Contrary to a cursory perusal of the tracklisting for Outdated Emotion, Delbert McClinton‘s twenty-seventh album is not comprised solely of cover songs. The Texan soul man intersperses a small handful of originals within the sixteen numbers and their placement, in both the overall track sequencing and in juxtaposition to their immediate surroundings, illuminates a homage to roots that suggests rock and roll, blues, and country music genres are not all that far removed from each other. Yet regardless of what these songs might otherwise mean to McClinton personally, he sings them like they are most important: his engagement is as deep as it is infectious, to both listeners and the musicians who support him here.
It’s fair to say at least one measure of a truly great song is how well it can accommodate a variety of arrangements. Accordingly, anyone familiar with other renditions of “Stagger Lee,” ”Long Tall Sally,” “I Ain’t Got You” and “Money Honey” will vouch for the durable versatility of those compositions. Most likely too, by the time this forty-one minutes of playing time is over, those hearing the material previously covered by, respectively, The Grateful Dead, The Beatles, The Yardbirds and Elvis Presley, will be ready to apply positive adjectives to McClinton and company’s interpretive efforts.
Led by father/son multi-instrumentalists (and producer) Kevin and Yates McKendree–notable contributors to John Hiatt’s splendid The Eclipse Sessions of 2019– a fairly limited roster of accompanists belabor their instrumental work no more than Delbert does his vocals. Eleven of these cuts, in fact, run less than three minutes, including an interpretation of Hank Williams’s “Jambalaya,” and even on the soulful “I Want A Little Girl,” Delbert refuses to engage in vocal histrionics. He is similarly subdued in his delivery of the wry original “Connecticut Blues,” where his absorption and processing of blues and R&B influences only highlights what an astute exercise in musicology is the range of material on this LP.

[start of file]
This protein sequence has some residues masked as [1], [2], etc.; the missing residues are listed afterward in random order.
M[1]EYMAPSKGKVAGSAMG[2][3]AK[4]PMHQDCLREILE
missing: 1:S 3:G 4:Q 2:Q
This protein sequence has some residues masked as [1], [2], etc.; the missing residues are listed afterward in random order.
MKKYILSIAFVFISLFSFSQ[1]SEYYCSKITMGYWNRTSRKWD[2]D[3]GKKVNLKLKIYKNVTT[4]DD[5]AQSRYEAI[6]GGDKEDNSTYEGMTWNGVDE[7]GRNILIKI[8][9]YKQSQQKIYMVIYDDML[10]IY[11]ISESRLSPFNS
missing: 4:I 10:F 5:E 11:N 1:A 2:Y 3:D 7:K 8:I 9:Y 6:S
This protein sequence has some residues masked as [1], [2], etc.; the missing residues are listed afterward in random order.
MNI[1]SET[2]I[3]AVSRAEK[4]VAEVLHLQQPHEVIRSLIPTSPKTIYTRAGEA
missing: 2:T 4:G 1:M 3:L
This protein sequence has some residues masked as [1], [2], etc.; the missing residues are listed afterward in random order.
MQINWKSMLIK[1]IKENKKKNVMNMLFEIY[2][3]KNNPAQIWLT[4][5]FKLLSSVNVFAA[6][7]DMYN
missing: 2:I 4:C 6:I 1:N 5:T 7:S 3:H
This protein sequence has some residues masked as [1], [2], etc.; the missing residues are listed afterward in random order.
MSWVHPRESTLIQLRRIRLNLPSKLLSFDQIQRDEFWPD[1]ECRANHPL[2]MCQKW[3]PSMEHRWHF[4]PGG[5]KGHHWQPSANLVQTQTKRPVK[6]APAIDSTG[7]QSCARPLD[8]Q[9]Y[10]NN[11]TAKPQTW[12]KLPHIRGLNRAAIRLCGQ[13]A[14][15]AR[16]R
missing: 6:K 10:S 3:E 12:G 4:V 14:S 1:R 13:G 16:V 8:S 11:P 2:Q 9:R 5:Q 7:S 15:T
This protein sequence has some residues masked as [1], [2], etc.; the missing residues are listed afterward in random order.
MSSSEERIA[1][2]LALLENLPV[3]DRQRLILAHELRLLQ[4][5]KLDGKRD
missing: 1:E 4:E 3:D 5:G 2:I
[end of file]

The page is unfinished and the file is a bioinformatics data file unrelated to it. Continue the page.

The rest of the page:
Likewise, McClinton doesn’t succumb to the temptation to show off on harmonica for a Jimmy Reed co-write called “The Sun Is Shining” (this despite the fact legend has it he advised the late John Lennon on the finer points of the instrument). Appearing throughout Outdated Emotion are other musicians equally astute (and restrained) in their contributions: Stuart Duncan (Robert Plant and Alison Krauss) saws a fiddle for “Move It On Over,” while Chris Scruggs (Kacey Musgraves) commandeers pedal steel for the frontman’s own tune “Two Step Too.” Still, as pithy are these performances, there’s no missing the natural joy that permeates them.
That said, hearing this sardonic spoken-word concluding cut, “Call Me A Cab,” it’s hard to tell whether Delbert McClinton intends the title of this album sarcastically, ironically or forthrightly. Nevertheless, there’s no denying the various ways Outdated Emotion can stir listeners and, in fact, it holds the very real potential to move music lovers unfamiliar with its songs as deeply as those who know them by heart.